Brian Oh: {food, travel, photo}

Timor-Leste (vi): Eat to Live

Despite what my Instagram feed may have looked like while I was out there, the real reason I went to Timor was for work. The project I support there is an agriculture and food security program focused on developing supply chains for rural farmers and building technical capacity. My previous project was also an agricultural program in sub-Saharan Africa, but much more policy and high-level focused. Whatever results there were for the Africa project always seemed very abstract and far removed, so the Timor project was a refreshing change of pace. I spent a couple of days in the Aileu office to visit a number of participating farmers and conduct interviews and take photos for a report. I was able to see exactly how the project was helping these farmers and hear from their mouths (through an interpreter) how it was changing their lives. This project may not have as large a scope, but there are real changes in income and health as a direct result of what's going on there. That thought makes sitting in an office in Bethesda 10,000 miles away a little less excruciating.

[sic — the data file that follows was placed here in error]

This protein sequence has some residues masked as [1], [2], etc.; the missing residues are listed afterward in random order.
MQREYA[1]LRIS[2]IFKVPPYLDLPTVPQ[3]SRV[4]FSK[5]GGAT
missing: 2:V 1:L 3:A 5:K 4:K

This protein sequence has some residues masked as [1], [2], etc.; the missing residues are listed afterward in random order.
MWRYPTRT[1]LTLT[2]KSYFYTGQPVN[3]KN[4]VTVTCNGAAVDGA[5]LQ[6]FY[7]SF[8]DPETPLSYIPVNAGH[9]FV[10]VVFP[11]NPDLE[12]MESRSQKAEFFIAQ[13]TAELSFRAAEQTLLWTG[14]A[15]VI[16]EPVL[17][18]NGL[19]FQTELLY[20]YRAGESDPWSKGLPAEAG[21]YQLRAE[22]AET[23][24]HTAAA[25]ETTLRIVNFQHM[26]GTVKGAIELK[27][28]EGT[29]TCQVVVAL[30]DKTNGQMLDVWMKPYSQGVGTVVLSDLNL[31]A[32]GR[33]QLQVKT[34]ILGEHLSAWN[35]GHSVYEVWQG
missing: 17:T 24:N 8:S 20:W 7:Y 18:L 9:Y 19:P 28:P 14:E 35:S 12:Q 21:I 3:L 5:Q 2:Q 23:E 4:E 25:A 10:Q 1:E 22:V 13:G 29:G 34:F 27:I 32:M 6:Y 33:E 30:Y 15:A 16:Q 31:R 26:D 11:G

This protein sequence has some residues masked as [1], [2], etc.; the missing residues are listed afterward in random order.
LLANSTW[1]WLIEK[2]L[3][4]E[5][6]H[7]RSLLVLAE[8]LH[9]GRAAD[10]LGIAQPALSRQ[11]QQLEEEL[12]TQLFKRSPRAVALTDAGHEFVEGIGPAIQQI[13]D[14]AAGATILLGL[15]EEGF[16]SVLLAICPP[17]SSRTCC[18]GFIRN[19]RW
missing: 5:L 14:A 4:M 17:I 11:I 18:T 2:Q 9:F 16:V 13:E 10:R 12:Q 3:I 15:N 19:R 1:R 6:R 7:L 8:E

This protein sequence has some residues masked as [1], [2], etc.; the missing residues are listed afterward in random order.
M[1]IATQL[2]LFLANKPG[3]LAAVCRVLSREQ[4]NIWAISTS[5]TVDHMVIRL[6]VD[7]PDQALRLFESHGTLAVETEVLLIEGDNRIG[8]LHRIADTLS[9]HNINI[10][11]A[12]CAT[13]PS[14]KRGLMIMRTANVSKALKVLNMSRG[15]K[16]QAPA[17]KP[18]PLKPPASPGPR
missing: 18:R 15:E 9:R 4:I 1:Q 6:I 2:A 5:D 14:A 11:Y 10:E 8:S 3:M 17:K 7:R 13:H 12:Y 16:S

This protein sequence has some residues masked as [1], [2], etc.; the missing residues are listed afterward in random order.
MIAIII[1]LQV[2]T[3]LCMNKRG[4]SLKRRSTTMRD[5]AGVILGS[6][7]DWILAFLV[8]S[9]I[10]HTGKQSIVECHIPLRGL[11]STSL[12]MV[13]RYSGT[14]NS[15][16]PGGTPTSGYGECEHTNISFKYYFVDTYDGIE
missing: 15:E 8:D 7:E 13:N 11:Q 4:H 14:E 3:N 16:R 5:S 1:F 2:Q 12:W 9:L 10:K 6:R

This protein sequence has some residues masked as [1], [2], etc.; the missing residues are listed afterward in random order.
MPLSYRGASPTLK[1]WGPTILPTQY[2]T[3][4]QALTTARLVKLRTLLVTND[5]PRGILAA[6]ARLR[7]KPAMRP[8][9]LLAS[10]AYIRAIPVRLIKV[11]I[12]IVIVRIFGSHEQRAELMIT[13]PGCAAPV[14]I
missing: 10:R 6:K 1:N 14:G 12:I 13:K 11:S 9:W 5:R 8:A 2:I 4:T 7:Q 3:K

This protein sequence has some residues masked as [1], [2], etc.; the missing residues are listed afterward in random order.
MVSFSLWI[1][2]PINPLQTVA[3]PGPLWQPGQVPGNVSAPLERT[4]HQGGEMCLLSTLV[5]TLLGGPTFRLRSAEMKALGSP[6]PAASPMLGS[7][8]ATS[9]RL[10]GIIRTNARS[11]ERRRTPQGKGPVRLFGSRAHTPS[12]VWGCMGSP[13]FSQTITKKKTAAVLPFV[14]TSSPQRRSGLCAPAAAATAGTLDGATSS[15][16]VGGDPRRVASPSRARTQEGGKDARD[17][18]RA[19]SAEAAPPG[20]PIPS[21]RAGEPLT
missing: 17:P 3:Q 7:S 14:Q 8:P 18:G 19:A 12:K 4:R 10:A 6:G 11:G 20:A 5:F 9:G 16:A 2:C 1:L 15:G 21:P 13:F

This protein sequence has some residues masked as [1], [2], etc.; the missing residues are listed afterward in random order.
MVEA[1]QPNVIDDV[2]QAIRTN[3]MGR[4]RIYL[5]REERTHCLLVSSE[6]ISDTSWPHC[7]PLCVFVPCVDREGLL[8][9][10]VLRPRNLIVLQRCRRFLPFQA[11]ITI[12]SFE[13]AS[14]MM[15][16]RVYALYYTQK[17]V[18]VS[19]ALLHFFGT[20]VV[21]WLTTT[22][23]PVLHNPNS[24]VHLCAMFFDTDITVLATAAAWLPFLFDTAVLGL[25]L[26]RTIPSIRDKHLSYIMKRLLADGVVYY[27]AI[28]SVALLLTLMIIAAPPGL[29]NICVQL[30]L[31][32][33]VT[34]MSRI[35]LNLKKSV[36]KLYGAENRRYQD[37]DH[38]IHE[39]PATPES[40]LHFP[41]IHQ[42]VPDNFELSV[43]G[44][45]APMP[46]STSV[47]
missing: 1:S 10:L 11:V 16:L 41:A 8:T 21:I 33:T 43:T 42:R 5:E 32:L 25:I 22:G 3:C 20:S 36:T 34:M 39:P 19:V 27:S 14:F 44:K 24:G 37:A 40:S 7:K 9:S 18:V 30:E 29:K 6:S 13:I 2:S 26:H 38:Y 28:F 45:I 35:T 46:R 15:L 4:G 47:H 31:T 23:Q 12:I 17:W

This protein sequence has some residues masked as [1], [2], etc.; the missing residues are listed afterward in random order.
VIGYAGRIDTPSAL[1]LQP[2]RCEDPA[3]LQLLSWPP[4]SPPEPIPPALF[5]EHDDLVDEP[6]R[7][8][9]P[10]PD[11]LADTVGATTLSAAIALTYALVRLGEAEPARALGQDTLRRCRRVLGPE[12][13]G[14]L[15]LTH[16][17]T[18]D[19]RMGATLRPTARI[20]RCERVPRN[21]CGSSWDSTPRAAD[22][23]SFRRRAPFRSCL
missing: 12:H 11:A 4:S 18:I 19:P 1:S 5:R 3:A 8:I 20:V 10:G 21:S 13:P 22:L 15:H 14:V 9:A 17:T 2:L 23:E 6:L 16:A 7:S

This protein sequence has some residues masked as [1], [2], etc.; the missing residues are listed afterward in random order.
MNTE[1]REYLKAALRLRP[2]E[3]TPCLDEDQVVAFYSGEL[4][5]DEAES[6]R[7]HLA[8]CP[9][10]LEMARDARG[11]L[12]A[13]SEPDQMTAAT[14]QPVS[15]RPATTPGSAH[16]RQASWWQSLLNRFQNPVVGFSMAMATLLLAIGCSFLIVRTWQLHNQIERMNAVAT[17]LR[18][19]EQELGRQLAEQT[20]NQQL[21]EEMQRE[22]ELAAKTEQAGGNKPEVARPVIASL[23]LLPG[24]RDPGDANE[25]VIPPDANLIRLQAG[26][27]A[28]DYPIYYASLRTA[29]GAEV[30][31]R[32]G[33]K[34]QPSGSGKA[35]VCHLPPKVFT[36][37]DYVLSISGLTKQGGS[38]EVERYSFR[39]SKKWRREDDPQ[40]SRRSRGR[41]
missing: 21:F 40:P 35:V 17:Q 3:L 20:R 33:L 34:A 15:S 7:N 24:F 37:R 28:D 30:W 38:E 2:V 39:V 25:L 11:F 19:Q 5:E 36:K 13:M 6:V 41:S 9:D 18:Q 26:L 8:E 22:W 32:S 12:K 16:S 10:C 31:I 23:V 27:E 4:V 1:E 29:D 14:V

Many of the farms are located on steep, irregular mountain slopes. The drive to the few sites we went to were pretty rough, but my boss told me these were actually the most accessible despite the driving including a portion requiring the fording of a flooded riverbed. The second morning, I was asked to take a photo of the roof of a greenhouse whose roof was damaged in a storm a couple of months prior. This ended up involving me climbing up a 100ft rusted, unstable water tower in the rain to get to a proper vantage point while the local farmers watched from below laughing. I don't think I'm afraid of heights, but I was definitely concerned that one of the rungs would give and I would fall to a wet, muddy death. And then I stepped into a giant puddle of and ruined my shoes.

I also spent one evening hanging out in the market at Aileu. It looked more or less like all the other markets in Timor. A raised concrete platform lined with concrete counters. Fruit and vegetables laid out on tarps. Men playing cards on the floor. Side shops with the same ubiquitous set of household paraphernalia, colorful woven cloths, and packaged food. I made my dinner out of some 25 cent chicken satay and strawberry Fanta (disgusting).